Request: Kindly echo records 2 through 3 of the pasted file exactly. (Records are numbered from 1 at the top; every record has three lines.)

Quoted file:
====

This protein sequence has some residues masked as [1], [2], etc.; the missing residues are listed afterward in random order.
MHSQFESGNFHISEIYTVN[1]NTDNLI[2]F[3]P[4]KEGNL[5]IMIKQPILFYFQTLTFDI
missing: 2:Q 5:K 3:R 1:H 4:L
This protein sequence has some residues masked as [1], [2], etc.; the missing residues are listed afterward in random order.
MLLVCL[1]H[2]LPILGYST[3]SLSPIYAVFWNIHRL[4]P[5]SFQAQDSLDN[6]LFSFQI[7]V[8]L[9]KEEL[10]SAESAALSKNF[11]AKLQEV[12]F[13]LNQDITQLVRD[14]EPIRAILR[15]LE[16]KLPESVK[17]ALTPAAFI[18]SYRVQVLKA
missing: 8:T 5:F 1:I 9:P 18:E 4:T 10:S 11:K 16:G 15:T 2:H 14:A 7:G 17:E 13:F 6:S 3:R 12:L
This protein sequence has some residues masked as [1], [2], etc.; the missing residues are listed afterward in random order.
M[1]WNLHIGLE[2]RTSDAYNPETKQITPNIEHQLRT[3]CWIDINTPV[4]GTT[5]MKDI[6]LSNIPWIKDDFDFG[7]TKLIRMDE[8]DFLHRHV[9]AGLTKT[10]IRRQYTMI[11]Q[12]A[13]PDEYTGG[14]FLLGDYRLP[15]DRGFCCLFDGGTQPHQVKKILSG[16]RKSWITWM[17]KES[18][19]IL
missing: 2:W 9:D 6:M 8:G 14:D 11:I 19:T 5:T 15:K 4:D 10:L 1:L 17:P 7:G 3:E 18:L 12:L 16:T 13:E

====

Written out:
This protein sequence has some residues masked as [1], [2], etc.; the missing residues are listed afterward in random order.
MLLVCL[1]H[2]LPILGYST[3]SLSPIYAVFWNIHRL[4]P[5]SFQAQDSLDN[6]LFSFQI[7]V[8]L[9]KEEL[10]SAESAALSKNF[11]AKLQEV[12]F[13]LNQDITQLVRD[14]EPIRAILR[15]LE[16]KLPESVK[17]ALTPAAFI[18]SYRVQVLKA
missing: 8:T 5:F 1:I 9:P 18:E 4:T 10:S 11:K 16:G 15:T 2:H 14:A 7:G 17:E 13:F 6:S 3:R 12:L
This protein sequence has some residues masked as [1], [2], etc.; the missing residues are listed afterward in random order.
M[1]WNLHIGLE[2]RTSDAYNPETKQITPNIEHQLRT[3]CWIDINTPV[4]GTT[5]MKDI[6]LSNIPWIKDDFDFG[7]TKLIRMDE[8]DFLHRHV[9]AGLTKT[10]IRRQYTMI[11]Q[12]A[13]PDEYTGG[14]FLLGDYRLP[15]DRGFCCLFDGGTQPHQVKKILSG[16]RKSWITWM[17]KES[18][19]IL
missing: 2:W 9:D 6:M 8:G 14:D 11:I 19:T 5:T 15:K 4:D 10:L 1:L 17:P 7:G 3:E 18:L 12:L 16:T 13:E